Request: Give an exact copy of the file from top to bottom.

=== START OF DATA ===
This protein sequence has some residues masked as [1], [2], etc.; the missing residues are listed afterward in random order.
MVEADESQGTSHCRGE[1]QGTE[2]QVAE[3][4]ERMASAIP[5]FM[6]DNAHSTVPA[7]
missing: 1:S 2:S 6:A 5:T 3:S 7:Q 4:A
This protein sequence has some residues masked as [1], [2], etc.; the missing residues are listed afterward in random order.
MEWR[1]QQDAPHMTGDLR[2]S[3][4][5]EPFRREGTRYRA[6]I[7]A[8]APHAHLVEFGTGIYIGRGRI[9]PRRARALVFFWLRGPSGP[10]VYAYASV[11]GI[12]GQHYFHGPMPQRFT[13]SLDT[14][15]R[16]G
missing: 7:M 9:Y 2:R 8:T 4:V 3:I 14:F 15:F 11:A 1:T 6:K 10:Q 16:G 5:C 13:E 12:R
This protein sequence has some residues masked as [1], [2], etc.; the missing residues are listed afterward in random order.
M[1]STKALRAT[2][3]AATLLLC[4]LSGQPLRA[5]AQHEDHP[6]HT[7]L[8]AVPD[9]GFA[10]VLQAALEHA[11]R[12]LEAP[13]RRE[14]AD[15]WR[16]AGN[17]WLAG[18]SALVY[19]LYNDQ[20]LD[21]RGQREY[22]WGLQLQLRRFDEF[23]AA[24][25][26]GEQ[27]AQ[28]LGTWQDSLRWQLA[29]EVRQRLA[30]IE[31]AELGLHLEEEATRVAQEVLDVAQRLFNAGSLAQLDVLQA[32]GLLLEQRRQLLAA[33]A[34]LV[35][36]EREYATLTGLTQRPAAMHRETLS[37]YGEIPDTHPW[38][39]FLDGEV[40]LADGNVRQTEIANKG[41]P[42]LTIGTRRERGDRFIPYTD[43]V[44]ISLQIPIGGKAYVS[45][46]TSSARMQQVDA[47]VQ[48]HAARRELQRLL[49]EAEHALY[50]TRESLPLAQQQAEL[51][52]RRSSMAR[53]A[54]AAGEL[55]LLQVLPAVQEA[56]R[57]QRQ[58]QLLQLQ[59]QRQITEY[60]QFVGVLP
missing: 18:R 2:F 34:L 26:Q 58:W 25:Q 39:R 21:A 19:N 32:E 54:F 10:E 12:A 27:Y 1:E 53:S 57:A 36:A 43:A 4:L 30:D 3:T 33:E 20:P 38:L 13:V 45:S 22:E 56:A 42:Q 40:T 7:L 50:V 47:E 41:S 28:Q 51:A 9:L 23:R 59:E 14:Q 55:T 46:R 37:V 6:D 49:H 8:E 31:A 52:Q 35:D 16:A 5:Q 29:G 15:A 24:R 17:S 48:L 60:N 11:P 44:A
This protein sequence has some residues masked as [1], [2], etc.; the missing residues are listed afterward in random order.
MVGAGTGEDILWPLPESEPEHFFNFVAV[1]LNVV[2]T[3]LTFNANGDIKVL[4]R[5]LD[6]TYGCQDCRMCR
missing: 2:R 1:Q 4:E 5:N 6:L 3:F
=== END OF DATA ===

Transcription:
This protein sequence has some residues masked as [1], [2], etc.; the missing residues are listed afterward in random order.
MVEADESQGTSHCRGE[1]QGTE[2]QVAE[3][4]ERMASAIP[5]FM[6]DNAHSTVPA[7]
missing: 1:S 2:S 6:A 5:T 3:S 7:Q 4:A
This protein sequence has some residues masked as [1], [2], etc.; the missing residues are listed afterward in random order.
MEWR[1]QQDAPHMTGDLR[2]S[3][4][5]EPFRREGTRYRA[6]I[7]A[8]APHAHLVEFGTGIYIGRGRI[9]PRRARALVFFWLRGPSGP[10]VYAYASV[11]GI[12]GQHYFHGPMPQRFT[13]SLDT[14][15]R[16]G
missing: 7:M 9:Y 2:R 8:T 4:V 3:I 14:F 15:F 11:A 1:T 6:K 10:Q 16:G 5:C 13:E 12:R
This protein sequence has some residues masked as [1], [2], etc.; the missing residues are listed afterward in random order.
M[1]STKALRAT[2][3]AATLLLC[4]LSGQPLRA[5]AQHEDHP[6]HT[7]L[8]AVPD[9]GFA[10]VLQAALEHA[11]R[12]LEAP[13]RRE[14]AD[15]WR[16]AGN[17]WLAG[18]SALVY[19]LYNDQ[20]LD[21]RGQREY[22]WGLQLQLRRFDEF[23]AA[24][25][26]GEQ[27]AQ[28]LGTWQDSLRWQLA[29]EVRQRLA[30]IE[31]AELGLHLEEEATRVAQEVLDVAQRLFNAGSLAQLDVLQA[32]GLLLEQRRQLLAA[33]A[34]LV[35][36]EREYATLTGLTQRPAAMHRETLS[37]YGEIPDTHPW[38][39]FLDGEV[40]LADGNVRQTEIANKG[41]P[42]LTIGTRRERGDRFIPYTD[43]V[44]ISLQIPIGGKAYVS[45][46]TSSARMQQVDA[47]VQ[48]HAARRELQRLL[49]EAEHALY[50]TRESLPLAQQQAEL[51][52]RRSSMAR[53]A[54]AAGEL[55]LLQVLPAVQEA[56]R[57]QRQ[58]QLLQLQ[59]QRQITEY[60]QFVGVLP
missing: 18:R 2:F 34:L 26:Q 58:W 25:Q 39:R 21:A 19:N 32:E 54:F 10:E 12:A 27:Y 1:E 53:S 57:A 36:A 43:A 4:L 30:D 3:T 33:E 20:P 38:L 13:V 45:S 22:E 56:A 42:Q 40:T 7:L 50:V 47:E 41:S 28:Q 51:A 9:L 23:R 59:E 14:Q 55:T 46:R 37:V 6:D 49:H 8:E 31:A 52:Q 35:D 16:A 5:Q 29:G 15:A 24:R 17:S 48:L 60:N 11:P 44:A
This protein sequence has some residues masked as [1], [2], etc.; the missing residues are listed afterward in random order.
MVGAGTGEDILWPLPESEPEHFFNFVAV[1]LNVV[2]T[3]LTFNANGDIKVL[4]R[5]LD[6]TYGCQDCRMCR
missing: 2:R 1:Q 4:E 5:N 6:L 3:F